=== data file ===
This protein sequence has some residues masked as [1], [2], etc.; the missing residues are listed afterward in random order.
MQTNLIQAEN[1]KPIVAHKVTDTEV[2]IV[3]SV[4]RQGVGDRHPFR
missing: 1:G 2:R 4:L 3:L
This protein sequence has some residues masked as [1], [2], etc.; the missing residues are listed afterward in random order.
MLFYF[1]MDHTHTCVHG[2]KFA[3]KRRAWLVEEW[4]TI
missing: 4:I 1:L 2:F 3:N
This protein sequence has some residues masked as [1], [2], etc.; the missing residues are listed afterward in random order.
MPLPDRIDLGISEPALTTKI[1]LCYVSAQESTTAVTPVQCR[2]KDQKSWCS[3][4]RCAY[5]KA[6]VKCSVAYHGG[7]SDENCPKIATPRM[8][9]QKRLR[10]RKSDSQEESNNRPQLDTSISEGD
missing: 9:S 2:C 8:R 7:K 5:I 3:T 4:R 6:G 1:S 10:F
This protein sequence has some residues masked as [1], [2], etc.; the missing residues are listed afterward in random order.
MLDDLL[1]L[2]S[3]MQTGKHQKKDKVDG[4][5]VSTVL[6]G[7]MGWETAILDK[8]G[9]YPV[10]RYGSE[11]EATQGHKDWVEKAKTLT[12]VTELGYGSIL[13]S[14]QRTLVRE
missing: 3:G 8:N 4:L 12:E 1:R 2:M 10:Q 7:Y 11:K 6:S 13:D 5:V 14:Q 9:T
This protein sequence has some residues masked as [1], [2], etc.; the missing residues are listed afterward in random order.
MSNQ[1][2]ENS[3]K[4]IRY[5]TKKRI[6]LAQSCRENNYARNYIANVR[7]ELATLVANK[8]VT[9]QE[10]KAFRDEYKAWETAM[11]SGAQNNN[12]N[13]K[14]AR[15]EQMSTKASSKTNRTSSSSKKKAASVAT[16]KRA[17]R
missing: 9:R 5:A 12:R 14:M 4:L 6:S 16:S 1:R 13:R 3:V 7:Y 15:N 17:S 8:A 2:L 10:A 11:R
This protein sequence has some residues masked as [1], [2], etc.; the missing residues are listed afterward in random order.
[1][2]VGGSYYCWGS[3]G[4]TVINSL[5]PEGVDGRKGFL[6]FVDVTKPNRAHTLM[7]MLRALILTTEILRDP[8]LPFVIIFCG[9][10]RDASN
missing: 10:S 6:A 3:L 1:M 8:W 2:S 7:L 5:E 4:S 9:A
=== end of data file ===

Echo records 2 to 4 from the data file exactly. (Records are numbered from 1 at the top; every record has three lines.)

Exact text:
This protein sequence has some residues masked as [1], [2], etc.; the missing residues are listed afterward in random order.
MLFYF[1]MDHTHTCVHG[2]KFA[3]KRRAWLVEEW[4]TI
missing: 4:I 1:L 2:F 3:N
This protein sequence has some residues masked as [1], [2], etc.; the missing residues are listed afterward in random order.
MPLPDRIDLGISEPALTTKI[1]LCYVSAQESTTAVTPVQCR[2]KDQKSWCS[3][4]RCAY[5]KA[6]VKCSVAYHGG[7]SDENCPKIATPRM[8][9]QKRLR[10]RKSDSQEESNNRPQLDTSISEGD
missing: 9:S 2:C 8:R 7:K 5:I 3:T 4:R 6:G 1:S 10:F
This protein sequence has some residues masked as [1], [2], etc.; the missing residues are listed afterward in random order.
MLDDLL[1]L[2]S[3]MQTGKHQKKDKVDG[4][5]VSTVL[6]G[7]MGWETAILDK[8]G[9]YPV[10]RYGSE[11]EATQGHKDWVEKAKTLT[12]VTELGYGSIL[13]S[14]QRTLVRE
missing: 3:G 8:N 4:L 12:E 1:R 2:M 10:Q 7:Y 11:K 6:S 13:D 5:V 14:Q 9:T